Ep. 03 - Hi-BEAR-nation

Episode Notes:

I think the title speaks for itself...

Questions that came up in the episode:

Flying Squirrels More Populous than Reds and Grays?

During this episode, Bill mentioned a statistic he’d heard, claiming that Flying Squirrels outnumbered Red and Gray Squirrels in the Northeast. After recording episode 3, Bill tried to track down any credible sources, but he found not a single reference to this claim on any website, blog, or scientific paper. Unless someone out there has a reliable source to back up this statistic, we’ll have to conclude that Bill just made this up.*

*UPDATE - BILL WAS RIGHT! At least in Ohio, that is. A big thank you to Randy from Bowling Green who sent us a link to Ohio's Department of Natural Resources and their page on the Southern Flying Squirrel. It states, "The flying squirrel is the most common squirrel in Ohio. Because they are nocturnal and seldom seen, most people don't recognize that they live with flying squirrels." While we wish that this info was linked to the research, we're going to trust that Ohio's DNR know what they're talking about because Bill's ego is fragile and he really wants to to be right. http://wildlife.ohiodnr.gov/species-and-habitats/species-guide-index/mammals/southern-flying-squirrel


I'm sure we will find out.

Work Cited: 

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Breukelen, Frank van, and Sandra L. Martin. "The hibernation continuum: physiological and molecular aspects of metabolic plasticity in mammals."Physiology 30.4 (2015): 273-281.

Burt, William Henry. A field guide to the mammals: North America north of Mexico. Vol. 5. Houghton Mifflin Harcourt, 1980.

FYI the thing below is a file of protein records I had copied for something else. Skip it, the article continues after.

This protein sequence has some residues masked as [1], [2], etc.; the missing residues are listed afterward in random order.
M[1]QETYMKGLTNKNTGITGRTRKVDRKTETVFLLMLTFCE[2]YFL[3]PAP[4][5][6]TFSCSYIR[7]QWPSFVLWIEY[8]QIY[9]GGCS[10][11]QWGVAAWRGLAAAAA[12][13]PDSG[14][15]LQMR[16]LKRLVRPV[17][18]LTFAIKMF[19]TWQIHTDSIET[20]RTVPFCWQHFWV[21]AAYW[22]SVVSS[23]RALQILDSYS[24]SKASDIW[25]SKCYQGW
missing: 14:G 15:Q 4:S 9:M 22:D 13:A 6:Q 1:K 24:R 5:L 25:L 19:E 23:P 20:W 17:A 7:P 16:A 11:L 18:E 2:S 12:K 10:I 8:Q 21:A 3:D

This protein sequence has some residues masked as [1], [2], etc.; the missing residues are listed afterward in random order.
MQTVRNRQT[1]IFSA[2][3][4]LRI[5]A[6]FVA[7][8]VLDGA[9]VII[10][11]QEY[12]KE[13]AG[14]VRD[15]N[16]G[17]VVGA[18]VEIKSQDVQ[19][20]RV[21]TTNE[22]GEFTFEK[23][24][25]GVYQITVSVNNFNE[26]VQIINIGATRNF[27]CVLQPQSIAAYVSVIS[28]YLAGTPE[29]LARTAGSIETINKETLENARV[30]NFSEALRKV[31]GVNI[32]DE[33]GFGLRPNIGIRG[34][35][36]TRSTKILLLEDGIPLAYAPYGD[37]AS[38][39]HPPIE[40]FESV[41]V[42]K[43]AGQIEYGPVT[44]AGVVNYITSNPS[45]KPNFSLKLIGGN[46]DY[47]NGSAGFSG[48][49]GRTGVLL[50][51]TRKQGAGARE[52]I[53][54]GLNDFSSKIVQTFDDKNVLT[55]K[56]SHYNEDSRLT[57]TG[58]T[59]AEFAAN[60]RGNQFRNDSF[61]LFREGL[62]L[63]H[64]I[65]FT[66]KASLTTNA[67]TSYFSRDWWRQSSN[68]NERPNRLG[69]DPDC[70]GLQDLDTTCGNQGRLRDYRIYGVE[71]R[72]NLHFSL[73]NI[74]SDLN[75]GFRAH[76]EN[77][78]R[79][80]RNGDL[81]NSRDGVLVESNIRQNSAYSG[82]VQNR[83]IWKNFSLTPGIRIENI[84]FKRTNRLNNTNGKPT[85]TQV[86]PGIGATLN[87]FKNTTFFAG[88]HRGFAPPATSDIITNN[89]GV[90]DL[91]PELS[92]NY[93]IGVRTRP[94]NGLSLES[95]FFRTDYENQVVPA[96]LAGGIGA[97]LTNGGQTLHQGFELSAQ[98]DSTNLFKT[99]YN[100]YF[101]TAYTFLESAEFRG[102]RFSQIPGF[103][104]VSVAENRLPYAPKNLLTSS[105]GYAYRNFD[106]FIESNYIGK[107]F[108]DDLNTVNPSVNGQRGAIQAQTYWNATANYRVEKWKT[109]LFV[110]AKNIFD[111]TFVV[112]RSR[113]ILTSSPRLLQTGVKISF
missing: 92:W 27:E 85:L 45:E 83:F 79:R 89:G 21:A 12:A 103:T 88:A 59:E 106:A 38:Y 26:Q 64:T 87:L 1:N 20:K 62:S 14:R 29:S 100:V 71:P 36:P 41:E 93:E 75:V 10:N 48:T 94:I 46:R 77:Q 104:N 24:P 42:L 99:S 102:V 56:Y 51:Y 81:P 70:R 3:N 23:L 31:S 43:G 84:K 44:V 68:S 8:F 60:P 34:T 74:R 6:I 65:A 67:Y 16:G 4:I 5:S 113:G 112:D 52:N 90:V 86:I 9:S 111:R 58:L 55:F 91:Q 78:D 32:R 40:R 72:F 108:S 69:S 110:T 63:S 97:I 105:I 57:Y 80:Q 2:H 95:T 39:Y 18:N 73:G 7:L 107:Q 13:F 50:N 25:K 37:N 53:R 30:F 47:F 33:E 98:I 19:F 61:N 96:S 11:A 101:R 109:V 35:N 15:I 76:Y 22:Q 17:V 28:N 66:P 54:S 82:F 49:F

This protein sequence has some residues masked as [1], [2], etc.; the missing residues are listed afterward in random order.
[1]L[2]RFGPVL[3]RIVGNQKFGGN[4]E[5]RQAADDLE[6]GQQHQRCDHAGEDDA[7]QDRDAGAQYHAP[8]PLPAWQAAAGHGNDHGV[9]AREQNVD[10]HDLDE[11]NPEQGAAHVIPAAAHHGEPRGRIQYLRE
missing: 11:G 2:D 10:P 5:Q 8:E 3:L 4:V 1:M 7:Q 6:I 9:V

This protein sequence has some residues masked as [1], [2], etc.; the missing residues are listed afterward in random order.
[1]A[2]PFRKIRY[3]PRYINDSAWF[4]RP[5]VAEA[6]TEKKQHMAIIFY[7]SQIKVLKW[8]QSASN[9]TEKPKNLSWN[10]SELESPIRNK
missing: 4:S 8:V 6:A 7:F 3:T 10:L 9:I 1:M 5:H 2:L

Daan, Serge, Brain M. Barnes, and Arjen M. Strijkstra. "Warming up for sleep?—ground squirrels sleep during arousals from hibernation." Neuroscience letters 128.2 (1991): 265-268.

Ditmer, Mark A., Thomas E. Burk, and David L. Garshelis. "Do innate food preferences and learning affect crop raiding by American black bears?." Ursus 26.1 (2015): 40-52.

Donahue, Seth W., et al. "Serum markers of bone metabolism show bone loss in hibernating bears." Clinical Orthopaedics and Related Research 408 (2003): 295-301.

Donahue, Seth W., et al. "Parathyroid hormone may maintain bone formation in hibernating black bears (Ursus americanus) to prevent disuse osteoporosis." Journal of Experimental Biology 209.9 (2006): 1630-1638.

Fuster, Gemma, et al. "Antiproteolytic effects of plasma from hibernating bears: a new approach for muscle wasting therapy?." Clinical Nutrition 26.5 (2007): 658-661.

Goodrich, John M., and Joel Berger. "Winter recreation and hibernating black bears Ursus americanus." Biological Conservation 67.2 (1994): 105-110.

Heldmaier, Gerhard. "Life on low flame in hibernation." Science 331.6019 (2011): 866-867.

Herrero, Stephen. "Aspects of evolution and adaptation in American black bears (Ursus americanus Pallas) and brown and grizzly bears (U. arctos Linne.) of North America." Bears: Their biology and management (1972): 221-231.

Jani, Alkesh, et al. "Renal adaptation during hibernation." American Journal of Physiology-Renal Physiology 305.11 (2013): F1521-F1532.

Laske, Timothy G., David L. Garshelis, and Paul A. Iaizzo. "Monitoring the wild black bear's reaction to human and environmental stressors." BMC Physiology11.1 (2011): 13.

McGee-Lawrence, Meghan E., et al. "Grizzly bears (Ursus arctos horribilis) and black bears (Ursus americanus) prevent trabecular bone loss during disuse (hibernation)." Bone 45.6 (2009): 1186-1191.

McGee-Lawrence, Meghan, et al. "Suppressed bone remodeling in black bears conserves energy and bone mass during hibernation." The Journal of Experimental Biology 218.13 (2015): 2067-2074.

Spector, David A., et al. "The urothelium of a hibernator: the American black bear." Physiological Reports 3.6 (2015): e12429.

Tøien, Øivind, et al. "Hibernation in black bears: independence of metabolic suppression from body temperature." Science 331.6019 (2011): 906-909.

Vaughan, Terry A., James M. Ryan, and Nicholas J. Czaplewski. Mammalogy. Jones & Bartlett Publishers, 2013.